Muslim-American Involvement with Violent Extremism, 2016

A new report by Charles Kurzman, a professor at UNC-Chapel Hill, documents a 40 percent drop in the number of Muslim-Americans associated with violent extremism in 2016, as compared with the previous year. This drop was overshadowed by the mass shooting in Orlando, Florida, in June 2016.
Only 20 percent of these individuals had family backgrounds from one of the seven Muslim-majority countries reportedly designated for immigrant bans by the Trump administration.
“Contrary to alarmist political rhetoric, the appeal of revolutionary violence has remained very limited among Muslim-Americans,” said Charles Kurzman, a professor of sociology in UNC-Chapel Hill’s College of Arts and Sciences and author of the report. “Let’s use this empirical evidence to guide our policy-making and public debates on violent extremism.”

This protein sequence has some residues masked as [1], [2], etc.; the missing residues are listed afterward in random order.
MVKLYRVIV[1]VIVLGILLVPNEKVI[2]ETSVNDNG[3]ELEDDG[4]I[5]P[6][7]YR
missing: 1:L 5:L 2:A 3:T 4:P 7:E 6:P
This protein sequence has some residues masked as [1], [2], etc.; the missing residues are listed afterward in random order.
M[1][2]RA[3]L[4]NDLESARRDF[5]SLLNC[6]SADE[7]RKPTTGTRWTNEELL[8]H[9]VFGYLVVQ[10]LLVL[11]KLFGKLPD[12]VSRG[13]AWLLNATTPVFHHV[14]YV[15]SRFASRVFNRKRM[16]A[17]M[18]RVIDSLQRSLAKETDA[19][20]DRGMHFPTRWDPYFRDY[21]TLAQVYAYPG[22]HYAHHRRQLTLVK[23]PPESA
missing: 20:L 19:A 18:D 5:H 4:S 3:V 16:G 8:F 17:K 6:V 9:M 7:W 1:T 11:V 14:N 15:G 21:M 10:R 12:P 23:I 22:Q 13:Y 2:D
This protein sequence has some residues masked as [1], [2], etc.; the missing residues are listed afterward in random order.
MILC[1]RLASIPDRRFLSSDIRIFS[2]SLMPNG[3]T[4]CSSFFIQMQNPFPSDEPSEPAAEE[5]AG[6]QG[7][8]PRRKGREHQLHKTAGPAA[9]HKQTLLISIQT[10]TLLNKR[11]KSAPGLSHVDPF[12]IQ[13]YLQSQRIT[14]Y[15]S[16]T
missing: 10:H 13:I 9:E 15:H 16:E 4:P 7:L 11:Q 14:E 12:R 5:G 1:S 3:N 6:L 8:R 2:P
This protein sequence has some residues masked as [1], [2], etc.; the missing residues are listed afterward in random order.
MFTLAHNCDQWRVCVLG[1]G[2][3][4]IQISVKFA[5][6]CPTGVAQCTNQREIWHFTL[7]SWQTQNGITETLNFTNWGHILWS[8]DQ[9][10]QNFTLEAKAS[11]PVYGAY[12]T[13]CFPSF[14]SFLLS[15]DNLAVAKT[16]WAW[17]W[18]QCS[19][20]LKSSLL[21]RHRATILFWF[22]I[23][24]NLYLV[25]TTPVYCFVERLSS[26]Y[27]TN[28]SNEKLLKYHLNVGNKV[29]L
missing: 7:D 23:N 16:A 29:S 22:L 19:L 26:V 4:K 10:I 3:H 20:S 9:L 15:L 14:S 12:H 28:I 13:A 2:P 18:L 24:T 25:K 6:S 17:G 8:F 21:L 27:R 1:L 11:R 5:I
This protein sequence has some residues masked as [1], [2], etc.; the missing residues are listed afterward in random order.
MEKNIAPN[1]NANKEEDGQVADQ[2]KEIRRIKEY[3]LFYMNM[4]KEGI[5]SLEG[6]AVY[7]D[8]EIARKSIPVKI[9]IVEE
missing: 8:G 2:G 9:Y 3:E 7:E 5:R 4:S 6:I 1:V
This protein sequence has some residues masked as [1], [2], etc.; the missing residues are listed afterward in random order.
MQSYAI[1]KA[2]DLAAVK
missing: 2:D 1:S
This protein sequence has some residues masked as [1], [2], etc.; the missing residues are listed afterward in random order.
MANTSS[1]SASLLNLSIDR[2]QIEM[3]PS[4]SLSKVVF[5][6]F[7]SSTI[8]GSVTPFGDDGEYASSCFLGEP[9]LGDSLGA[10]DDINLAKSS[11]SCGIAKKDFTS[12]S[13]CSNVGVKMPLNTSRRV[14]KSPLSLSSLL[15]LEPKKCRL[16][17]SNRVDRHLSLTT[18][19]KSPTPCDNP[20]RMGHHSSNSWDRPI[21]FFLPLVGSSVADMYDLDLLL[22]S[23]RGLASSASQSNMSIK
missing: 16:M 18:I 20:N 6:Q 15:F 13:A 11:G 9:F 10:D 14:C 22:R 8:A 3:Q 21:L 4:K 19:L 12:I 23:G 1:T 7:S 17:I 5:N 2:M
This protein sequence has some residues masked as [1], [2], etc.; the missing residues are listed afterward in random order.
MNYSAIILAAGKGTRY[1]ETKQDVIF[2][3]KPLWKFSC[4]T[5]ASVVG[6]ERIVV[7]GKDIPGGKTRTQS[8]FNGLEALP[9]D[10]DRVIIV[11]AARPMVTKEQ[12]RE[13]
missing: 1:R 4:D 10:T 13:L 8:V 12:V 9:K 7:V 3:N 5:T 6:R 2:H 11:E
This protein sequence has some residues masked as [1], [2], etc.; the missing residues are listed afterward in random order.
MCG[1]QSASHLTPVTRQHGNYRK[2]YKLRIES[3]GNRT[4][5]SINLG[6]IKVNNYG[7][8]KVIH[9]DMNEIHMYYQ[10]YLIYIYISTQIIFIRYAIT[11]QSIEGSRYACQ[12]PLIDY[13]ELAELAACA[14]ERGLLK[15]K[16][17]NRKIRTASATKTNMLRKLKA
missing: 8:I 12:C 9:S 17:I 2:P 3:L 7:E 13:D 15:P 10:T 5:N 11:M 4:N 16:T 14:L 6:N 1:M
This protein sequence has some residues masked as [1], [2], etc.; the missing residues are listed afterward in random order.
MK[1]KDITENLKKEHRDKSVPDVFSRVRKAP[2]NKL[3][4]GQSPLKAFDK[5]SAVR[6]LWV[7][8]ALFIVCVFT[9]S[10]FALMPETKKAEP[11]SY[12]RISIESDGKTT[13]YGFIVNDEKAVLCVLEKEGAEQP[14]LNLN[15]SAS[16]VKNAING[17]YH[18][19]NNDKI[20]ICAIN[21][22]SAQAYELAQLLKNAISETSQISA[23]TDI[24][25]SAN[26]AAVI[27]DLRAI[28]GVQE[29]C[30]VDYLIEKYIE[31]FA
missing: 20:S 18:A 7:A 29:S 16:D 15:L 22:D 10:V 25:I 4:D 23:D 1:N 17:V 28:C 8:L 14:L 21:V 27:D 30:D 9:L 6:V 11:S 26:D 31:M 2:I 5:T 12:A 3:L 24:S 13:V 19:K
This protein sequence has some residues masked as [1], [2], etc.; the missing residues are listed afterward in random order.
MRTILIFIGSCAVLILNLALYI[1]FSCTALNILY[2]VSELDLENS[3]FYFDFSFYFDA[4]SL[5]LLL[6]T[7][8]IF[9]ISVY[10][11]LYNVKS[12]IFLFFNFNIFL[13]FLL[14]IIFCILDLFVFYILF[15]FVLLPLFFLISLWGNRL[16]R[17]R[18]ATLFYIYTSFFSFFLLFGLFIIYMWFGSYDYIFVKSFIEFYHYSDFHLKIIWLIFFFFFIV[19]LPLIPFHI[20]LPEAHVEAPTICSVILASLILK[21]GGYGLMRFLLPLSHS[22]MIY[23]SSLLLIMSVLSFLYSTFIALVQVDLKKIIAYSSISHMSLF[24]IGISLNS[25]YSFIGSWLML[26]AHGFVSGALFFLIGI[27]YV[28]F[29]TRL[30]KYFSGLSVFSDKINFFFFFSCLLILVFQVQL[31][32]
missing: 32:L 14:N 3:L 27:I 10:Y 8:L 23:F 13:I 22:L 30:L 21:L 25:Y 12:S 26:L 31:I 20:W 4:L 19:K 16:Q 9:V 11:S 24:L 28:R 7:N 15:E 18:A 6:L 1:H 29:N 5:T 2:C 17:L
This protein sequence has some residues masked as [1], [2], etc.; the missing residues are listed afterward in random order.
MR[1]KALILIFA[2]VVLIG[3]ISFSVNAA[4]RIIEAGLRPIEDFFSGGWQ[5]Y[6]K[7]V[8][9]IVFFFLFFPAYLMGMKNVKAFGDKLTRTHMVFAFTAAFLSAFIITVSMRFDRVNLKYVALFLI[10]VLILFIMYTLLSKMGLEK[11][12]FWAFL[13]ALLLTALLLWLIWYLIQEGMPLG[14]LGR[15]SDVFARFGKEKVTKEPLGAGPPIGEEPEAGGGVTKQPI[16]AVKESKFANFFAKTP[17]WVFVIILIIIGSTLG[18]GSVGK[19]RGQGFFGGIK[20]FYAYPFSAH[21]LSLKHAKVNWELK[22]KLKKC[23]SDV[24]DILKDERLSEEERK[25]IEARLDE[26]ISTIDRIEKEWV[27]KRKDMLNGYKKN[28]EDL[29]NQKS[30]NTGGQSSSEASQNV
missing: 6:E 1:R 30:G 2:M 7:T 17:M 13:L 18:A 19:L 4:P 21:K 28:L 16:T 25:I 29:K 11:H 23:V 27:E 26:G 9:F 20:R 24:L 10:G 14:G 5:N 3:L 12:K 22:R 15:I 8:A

David Schanzer, director of the Triangle Center on Terrorism and Homeland Security, said, “The data in this report contradicts two common narratives in our polarized discourse about terrorism.  First, it is flatly untrue that America is deeply threatened by violent extremism by Muslim-Americans; attacks by Muslims accounted for only one third of one percent of all murders in America last year.”
Schanzer continued, “Second, it is also untrue that violent extremism can be ignored as a problem within the Muslim-American community. Collaborative efforts between government agencies and Muslim-Americans to address this problem are justified and needed.”
To read the full report, please click here.